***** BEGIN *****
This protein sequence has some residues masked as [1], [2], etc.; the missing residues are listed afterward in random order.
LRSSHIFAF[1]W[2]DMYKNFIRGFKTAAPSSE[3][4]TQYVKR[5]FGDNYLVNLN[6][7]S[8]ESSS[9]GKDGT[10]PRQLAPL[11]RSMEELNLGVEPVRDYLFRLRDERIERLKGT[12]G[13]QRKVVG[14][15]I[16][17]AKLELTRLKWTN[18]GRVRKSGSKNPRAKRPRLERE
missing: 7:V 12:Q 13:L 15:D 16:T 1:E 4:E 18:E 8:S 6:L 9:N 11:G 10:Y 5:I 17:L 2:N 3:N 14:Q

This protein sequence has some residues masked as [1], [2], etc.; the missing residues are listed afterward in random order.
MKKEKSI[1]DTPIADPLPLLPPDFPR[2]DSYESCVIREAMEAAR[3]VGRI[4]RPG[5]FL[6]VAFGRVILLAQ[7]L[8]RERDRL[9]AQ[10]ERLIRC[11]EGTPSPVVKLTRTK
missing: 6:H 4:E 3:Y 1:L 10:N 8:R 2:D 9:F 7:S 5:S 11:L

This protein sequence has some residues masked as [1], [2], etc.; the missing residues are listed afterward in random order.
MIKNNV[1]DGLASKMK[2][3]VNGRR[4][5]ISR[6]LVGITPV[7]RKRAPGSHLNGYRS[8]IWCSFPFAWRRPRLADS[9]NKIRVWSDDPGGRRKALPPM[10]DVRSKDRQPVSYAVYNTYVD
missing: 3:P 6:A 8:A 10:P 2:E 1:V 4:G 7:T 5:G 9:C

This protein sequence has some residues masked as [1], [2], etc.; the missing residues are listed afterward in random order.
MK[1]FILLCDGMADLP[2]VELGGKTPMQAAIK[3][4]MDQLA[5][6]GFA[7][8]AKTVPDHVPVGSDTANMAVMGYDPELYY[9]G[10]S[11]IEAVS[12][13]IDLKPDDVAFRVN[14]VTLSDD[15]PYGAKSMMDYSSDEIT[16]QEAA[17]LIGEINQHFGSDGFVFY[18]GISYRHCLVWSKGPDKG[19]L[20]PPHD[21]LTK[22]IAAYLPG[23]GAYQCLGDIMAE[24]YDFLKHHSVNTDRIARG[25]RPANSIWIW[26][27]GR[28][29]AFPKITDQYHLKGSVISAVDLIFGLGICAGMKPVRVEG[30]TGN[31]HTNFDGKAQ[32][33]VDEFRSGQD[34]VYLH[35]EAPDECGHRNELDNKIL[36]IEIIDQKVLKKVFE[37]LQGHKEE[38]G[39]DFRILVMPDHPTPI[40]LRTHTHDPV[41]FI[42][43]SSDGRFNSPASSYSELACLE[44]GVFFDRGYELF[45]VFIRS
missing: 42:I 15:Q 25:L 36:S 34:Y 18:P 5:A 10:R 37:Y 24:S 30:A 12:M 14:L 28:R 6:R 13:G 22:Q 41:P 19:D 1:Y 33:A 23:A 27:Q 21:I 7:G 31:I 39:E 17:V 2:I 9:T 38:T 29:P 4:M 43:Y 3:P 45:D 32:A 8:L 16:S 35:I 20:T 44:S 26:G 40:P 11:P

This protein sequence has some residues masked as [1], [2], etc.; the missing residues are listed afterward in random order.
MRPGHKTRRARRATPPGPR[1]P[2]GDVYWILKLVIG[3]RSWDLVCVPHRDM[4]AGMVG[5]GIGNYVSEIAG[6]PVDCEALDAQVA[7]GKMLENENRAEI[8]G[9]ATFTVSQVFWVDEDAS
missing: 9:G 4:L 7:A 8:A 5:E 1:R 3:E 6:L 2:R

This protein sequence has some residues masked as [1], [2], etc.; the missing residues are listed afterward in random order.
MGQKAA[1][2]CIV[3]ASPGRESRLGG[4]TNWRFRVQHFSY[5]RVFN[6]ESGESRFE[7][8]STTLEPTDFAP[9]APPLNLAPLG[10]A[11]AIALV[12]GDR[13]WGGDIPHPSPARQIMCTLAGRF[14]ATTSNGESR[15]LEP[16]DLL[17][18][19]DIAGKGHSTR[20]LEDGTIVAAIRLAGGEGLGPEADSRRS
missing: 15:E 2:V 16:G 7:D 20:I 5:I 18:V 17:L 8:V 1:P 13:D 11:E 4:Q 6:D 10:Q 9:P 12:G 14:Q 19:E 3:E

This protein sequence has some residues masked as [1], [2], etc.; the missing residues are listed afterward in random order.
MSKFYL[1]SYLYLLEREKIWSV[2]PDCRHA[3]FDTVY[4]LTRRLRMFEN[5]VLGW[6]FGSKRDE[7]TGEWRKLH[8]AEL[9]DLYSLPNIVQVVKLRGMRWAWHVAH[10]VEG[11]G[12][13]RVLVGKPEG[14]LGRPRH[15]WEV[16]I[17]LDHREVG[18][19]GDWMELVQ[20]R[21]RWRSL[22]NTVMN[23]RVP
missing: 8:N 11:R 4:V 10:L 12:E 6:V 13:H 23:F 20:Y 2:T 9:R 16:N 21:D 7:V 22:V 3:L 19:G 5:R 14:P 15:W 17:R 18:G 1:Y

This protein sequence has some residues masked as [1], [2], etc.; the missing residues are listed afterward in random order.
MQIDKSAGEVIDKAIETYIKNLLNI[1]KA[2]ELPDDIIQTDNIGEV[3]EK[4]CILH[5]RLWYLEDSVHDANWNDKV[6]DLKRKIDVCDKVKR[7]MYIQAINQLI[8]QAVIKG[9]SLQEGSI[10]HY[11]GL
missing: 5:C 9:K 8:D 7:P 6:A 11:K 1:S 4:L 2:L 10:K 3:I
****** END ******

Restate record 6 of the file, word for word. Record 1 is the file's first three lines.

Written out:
This protein sequence has some residues masked as [1], [2], etc.; the missing residues are listed afterward in random order.
MGQKAA[1][2]CIV[3]ASPGRESRLGG[4]TNWRFRVQHFSY[5]RVFN[6]ESGESRFE[7][8]STTLEPTDFAP[9]APPLNLAPLG[10]A[11]AIALV[12]GDR[13]WGGDIPHPSPARQIMCTLAGRF[14]ATTSNGESR[15]LEP[16]DLL[17][18][19]DIAGKGHSTR[20]LEDGTIVAAIRLAGGEGLGPEADSRRS
missing: 15:E 2:V 16:G 7:D 20:I 5:I 18:V 17:L 8:V 1:P 13:D 11:E 4:Q 6:D 10:Q 9:P 12:G 14:Q 19:E 3:E